Ex-Trump adviser Roger Stone slapped with sweeping gag order following Instagram post

U.S. President Donald Trump's former political adviser Roger Stone told a court on Thursday that he had abused a gag order imposed following criminal charges against him in the Russian election interference probe with an Instagram post of the judge next to an image that appeared to show the crosshairs of a gun.

Photo showed judge next to what appeared to be the crosshairs of a gun

Roger Stone has pleaded not guilty to charges of making false statements to Congress, obstruction and witness tampering as part of Special Counsel Robert Mueller's investigation of Russian meddling in the 2016 U.S. election. (Pablo Martinez Monsivais/Associated Press)

A visibly angry judge has imposed a sweeping gag order against Roger Stone after the former political adviser to U.S. President Donald Trump told a court Thursday he had abused instructions not to speak about criminal charges against him in the Russian election interference probe when he posted an Instagram photo of the judge next to what appeared to be the crosshairs of a gun. 

U.S. District Court Judge Amy Berman Jackson told Stone he cannot speak publicly about the case, address it on social media or comment indirectly on it through surrogates. If the order is violated again, Stone will be thrown in jail, Jackson said. 

"I abused the order," Stone told the judge during a hearing to examine whether he should be sanctioned. "I am kicking myself over my own stupidity."

"Your honour, I can only beseech you to give me a second chance," Stone said. "Forgive me the trespass."

Who is Roger Stone? Facts about the man arrested in U.S. election tampering case:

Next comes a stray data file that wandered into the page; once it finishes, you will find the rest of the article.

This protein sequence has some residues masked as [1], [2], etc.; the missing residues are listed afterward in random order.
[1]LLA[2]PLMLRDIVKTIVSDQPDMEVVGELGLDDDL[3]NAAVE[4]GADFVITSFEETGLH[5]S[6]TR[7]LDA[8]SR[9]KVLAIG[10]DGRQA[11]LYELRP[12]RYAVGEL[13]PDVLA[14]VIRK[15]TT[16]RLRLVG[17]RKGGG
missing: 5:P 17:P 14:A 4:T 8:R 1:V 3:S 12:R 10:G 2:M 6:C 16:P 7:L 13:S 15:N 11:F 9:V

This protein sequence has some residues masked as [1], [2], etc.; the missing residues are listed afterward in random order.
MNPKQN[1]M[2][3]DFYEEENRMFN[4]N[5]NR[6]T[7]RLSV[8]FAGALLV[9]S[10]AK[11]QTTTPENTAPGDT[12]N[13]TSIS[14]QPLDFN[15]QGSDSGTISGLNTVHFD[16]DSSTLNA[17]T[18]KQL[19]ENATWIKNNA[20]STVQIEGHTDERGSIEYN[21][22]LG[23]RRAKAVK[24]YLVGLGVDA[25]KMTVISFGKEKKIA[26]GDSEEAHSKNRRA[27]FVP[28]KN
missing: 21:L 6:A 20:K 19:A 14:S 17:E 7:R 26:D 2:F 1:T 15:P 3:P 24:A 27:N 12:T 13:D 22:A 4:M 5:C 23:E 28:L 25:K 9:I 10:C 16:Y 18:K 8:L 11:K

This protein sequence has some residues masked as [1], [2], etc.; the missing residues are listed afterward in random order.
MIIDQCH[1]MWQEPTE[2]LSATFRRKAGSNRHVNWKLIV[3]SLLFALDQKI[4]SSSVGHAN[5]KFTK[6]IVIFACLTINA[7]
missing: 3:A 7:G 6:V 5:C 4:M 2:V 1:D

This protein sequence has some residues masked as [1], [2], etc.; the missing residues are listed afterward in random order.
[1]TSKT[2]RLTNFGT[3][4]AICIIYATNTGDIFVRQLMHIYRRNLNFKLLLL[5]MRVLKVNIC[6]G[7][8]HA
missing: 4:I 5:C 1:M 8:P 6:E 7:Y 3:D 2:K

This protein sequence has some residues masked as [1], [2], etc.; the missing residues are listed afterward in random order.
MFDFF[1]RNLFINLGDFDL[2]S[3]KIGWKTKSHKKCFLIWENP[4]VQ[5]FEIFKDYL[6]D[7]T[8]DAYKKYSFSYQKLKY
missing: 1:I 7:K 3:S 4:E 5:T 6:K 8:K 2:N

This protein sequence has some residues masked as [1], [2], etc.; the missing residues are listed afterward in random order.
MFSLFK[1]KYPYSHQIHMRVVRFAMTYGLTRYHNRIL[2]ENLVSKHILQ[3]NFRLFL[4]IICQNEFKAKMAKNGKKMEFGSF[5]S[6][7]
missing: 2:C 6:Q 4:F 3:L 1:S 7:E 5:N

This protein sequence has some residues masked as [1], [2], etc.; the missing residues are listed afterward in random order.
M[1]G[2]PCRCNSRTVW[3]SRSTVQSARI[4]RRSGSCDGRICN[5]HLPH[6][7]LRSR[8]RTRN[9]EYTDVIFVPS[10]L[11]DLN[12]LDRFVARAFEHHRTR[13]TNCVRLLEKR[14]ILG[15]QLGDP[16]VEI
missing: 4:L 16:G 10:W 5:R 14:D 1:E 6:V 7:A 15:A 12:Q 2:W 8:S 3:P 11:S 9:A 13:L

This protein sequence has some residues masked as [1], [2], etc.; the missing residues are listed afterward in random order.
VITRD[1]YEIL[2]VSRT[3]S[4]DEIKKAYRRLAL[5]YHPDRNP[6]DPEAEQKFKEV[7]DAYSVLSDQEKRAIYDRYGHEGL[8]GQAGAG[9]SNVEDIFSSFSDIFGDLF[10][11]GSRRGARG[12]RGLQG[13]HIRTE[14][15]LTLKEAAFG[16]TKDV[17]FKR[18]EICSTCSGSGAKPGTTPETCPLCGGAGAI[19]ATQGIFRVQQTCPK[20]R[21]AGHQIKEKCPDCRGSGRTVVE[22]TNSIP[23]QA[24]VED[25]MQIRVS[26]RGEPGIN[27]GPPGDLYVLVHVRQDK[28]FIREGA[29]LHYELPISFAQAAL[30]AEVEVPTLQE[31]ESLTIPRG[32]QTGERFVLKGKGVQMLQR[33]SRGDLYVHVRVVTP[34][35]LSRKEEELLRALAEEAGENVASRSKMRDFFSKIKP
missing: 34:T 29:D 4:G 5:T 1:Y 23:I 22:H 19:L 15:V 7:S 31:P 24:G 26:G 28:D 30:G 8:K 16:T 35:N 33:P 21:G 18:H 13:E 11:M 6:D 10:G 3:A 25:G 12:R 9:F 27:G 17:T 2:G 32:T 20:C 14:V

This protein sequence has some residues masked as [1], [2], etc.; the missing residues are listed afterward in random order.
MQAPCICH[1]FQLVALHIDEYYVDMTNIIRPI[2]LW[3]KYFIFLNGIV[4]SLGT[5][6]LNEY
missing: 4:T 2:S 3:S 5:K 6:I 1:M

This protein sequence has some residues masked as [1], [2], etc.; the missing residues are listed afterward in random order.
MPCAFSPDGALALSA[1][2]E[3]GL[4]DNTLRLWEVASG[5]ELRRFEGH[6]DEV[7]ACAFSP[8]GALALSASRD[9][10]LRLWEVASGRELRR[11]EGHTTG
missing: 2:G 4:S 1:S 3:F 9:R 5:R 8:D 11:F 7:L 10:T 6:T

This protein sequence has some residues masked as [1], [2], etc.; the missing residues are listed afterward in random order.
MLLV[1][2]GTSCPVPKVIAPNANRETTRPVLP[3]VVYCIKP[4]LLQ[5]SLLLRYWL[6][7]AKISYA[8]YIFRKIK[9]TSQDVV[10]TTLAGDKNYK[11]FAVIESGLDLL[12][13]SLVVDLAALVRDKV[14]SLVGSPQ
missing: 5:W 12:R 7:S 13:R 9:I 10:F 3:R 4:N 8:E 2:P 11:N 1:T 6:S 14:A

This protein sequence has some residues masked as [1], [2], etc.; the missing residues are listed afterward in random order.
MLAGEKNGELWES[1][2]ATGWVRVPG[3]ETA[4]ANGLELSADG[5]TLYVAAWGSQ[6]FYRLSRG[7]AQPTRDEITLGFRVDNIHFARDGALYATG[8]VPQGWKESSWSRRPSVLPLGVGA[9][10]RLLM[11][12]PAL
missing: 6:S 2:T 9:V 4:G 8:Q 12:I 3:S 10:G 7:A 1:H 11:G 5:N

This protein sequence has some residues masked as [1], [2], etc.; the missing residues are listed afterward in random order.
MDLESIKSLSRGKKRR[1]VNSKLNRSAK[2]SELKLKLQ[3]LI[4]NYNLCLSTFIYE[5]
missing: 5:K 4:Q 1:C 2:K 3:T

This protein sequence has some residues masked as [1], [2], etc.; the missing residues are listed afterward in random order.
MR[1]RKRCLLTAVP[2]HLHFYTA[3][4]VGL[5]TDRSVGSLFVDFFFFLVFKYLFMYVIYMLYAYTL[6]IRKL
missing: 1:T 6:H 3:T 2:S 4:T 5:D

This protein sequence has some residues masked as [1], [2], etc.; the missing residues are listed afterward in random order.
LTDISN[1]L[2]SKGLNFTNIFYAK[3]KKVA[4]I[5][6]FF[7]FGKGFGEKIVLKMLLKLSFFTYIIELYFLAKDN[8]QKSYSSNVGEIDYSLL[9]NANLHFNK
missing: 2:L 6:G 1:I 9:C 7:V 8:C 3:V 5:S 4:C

U.S. political consultant Roger Stone, a longtime ally of President Donald Trump, was arrested Friday as part of the FBI's investigation. Stone now faces charges of lying to investigators, obstructing justice and witness tampering. 4:07

In a tense court hearing, Jackson said Stone's apology and explanations for why he posted a photo of her next to the image of the crosshairs of a gun on his Instagram account were not credible.

"Thank you, but the apology rings quite hollow," she told Stone.

"What all of this means, Mr. Stone, is that any violation of this order will be a basis for revoking your bond and detaining you pending trial. So I want to be clear —today I gave you a second chance. But this is not baseball. There will not be a third chance." 

Stone has pleaded not guilty to charges of making false statements to Congress, obstruction and witness tampering as part of special counsel Robert Mueller's investigation of Russian meddling in the 2016 U.S. election. Mueller is also investigating possible coordination between the Trump campaign and Moscow officials.

Stone claims he didn't realize photo had crosshairs

Trump denies collusion and Russia denies U.S. allegations it interfered to undermine the American democratic process.

Since his arrest in January, Stone has been free on a $250,000 US bond with court permission to travel to certain U.S. cities.

Although criminal defendants typically shun the media spotlight, the 66-year-old self-proclaimed Republican "dirty trickster" has embraced it and made numerous media appearances since his Jan. 25 arrest.

Last week, Jackson prohibited Stone or his attorneys from speaking with the news media or making statements near the federal courthouse about the case, in order to reduce the risk of tainting the jury pool and harming his right to a fair trial.
Stone was still allowed to discuss the case away from the courthouse.

Just days later, Stone posted a photo of Jackson next to the image that looked like crosshairs. He later took down that version and reposted it without the crosshairs, before taking down the post a second time.

"How hard was it to come up with a photo that didn't have the crosshairs in the corner?" Jackson asked Stone.

Stone said he had asked a volunteer to provide a photo and said he did not review it ahead of time.

"I didn't even recognize it was crosshairs ... until it was brought to my attention by a reporter," Stone said at the hearing. 

Stone's lawyer, Bruce Rogow, said his client did not violate the gag order in the case or his conditions of release.

Prosecutor Jonathan Kravis, however, called on the judge to put tighter restrictions on Stone's communications, saying his testimony "was not credible."